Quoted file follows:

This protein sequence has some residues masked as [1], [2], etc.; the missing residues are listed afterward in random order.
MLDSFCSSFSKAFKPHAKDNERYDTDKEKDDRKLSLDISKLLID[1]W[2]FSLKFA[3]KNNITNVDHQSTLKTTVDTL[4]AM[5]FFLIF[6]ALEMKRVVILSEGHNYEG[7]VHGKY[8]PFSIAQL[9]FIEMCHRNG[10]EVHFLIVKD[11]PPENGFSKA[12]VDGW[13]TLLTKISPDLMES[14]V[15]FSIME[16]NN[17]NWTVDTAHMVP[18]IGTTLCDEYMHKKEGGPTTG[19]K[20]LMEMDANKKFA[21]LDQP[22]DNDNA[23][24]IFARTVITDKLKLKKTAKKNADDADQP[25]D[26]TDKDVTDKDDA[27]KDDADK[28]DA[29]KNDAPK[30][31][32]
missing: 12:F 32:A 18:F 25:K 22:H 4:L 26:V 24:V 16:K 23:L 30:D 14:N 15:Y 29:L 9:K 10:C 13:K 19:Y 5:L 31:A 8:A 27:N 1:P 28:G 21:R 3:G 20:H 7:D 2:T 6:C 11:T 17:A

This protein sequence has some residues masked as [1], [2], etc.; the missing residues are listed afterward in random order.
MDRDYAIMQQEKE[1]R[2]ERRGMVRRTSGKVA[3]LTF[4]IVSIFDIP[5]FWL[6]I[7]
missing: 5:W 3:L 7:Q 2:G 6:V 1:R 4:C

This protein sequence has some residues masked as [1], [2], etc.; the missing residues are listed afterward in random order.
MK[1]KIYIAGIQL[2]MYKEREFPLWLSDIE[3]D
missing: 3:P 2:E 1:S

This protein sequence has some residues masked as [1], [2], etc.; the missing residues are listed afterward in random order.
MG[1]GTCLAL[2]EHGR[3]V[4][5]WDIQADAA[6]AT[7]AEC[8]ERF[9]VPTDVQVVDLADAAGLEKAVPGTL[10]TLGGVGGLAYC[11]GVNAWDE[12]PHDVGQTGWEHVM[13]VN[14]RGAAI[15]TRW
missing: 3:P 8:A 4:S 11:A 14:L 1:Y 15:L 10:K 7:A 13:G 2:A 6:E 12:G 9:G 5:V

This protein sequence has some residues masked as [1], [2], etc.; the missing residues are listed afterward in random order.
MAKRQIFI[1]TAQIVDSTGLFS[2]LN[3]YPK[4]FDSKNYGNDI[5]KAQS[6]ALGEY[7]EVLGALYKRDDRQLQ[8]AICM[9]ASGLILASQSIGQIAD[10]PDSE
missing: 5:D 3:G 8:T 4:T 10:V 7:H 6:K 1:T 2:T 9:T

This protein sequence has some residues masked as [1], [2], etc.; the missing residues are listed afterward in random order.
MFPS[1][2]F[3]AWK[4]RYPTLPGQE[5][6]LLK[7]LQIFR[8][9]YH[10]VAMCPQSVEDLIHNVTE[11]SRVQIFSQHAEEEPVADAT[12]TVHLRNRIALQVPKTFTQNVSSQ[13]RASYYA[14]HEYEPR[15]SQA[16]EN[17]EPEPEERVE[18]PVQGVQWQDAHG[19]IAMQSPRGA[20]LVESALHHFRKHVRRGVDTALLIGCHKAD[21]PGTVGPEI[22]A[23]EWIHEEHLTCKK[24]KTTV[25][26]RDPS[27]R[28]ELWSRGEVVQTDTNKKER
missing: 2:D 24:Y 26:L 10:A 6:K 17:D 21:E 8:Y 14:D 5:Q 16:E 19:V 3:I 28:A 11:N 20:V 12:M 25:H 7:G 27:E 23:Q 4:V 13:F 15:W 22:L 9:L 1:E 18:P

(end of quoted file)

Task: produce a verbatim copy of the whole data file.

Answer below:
This protein sequence has some residues masked as [1], [2], etc.; the missing residues are listed afterward in random order.
MLDSFCSSFSKAFKPHAKDNERYDTDKEKDDRKLSLDISKLLID[1]W[2]FSLKFA[3]KNNITNVDHQSTLKTTVDTL[4]AM[5]FFLIF[6]ALEMKRVVILSEGHNYEG[7]VHGKY[8]PFSIAQL[9]FIEMCHRNG[10]EVHFLIVKD[11]PPENGFSKA[12]VDGW[13]TLLTKISPDLMES[14]V[15]FSIME[16]NN[17]NWTVDTAHMVP[18]IGTTLCDEYMHKKEGGPTTG[19]K[20]LMEMDANKKFA[21]LDQP[22]DNDNA[23][24]IFARTVITDKLKLKKTAKKNADDADQP[25]D[26]TDKDVTDKDDA[27]KDDADK[28]DA[29]KNDAPK[30][31][32]
missing: 12:F 32:A 18:F 25:K 22:H 4:L 26:V 24:V 16:K 23:L 30:D 14:N 15:Y 29:L 9:K 10:C 13:K 19:Y 5:L 31:A 8:A 27:N 1:P 28:G 21:R 3:G 20:H 7:D 2:T 6:C 11:T 17:A

This protein sequence has some residues masked as [1], [2], etc.; the missing residues are listed afterward in random order.
MDRDYAIMQQEKE[1]R[2]ERRGMVRRTSGKVA[3]LTF[4]IVSIFDIP[5]FWL[6]I[7]
missing: 5:W 3:L 7:Q 2:G 6:V 1:R 4:C

This protein sequence has some residues masked as [1], [2], etc.; the missing residues are listed afterward in random order.
MK[1]KIYIAGIQL[2]MYKEREFPLWLSDIE[3]D
missing: 3:P 2:E 1:S

This protein sequence has some residues masked as [1], [2], etc.; the missing residues are listed afterward in random order.
MG[1]GTCLAL[2]EHGR[3]V[4][5]WDIQADAA[6]AT[7]AEC[8]ERF[9]VPTDVQVVDLADAAGLEKAVPGTL[10]TLGGVGGLAYC[11]GVNAWDE[12]PHDVGQTGWEHVM[13]VN[14]RGAAI[15]TRW
missing: 3:P 8:A 4:S 11:A 14:L 1:Y 15:L 10:K 7:A 13:G 2:A 6:E 12:G 9:G 5:V

This protein sequence has some residues masked as [1], [2], etc.; the missing residues are listed afterward in random order.
MAKRQIFI[1]TAQIVDSTGLFS[2]LN[3]YPK[4]FDSKNYGNDI[5]KAQS[6]ALGEY[7]EVLGALYKRDDRQLQ[8]AICM[9]ASGLILASQSIGQIAD[10]PDSE
missing: 5:D 3:G 8:T 4:T 10:V 7:H 6:K 1:T 2:T 9:T

This protein sequence has some residues masked as [1], [2], etc.; the missing residues are listed afterward in random order.
MFPS[1][2]F[3]AWK[4]RYPTLPGQE[5][6]LLK[7]LQIFR[8][9]YH[10]VAMCPQSVEDLIHNVTE[11]SRVQIFSQHAEEEPVADAT[12]TVHLRNRIALQVPKTFTQNVSSQ[13]RASYYA[14]HEYEPR[15]SQA[16]EN[17]EPEPEERVE[18]PVQGVQWQDAHG[19]IAMQSPRGA[20]LVESALHHFRKHVRRGVDTALLIGCHKAD[21]PGTVGPEI[22]A[23]EWIHEEHLTCKK[24]KTTV[25][26]RDPS[27]R[28]ELWSRGEVVQTDTNKKER
missing: 2:D 24:Y 26:L 10:A 6:K 17:D 21:E 8:Y 14:D 5:Q 16:E 19:V 3:I 28:A 11:N 20:V 12:M 25:H 7:G 27:E 23:Q 4:V 13:F 15:W 22:L 9:L 1:E 18:P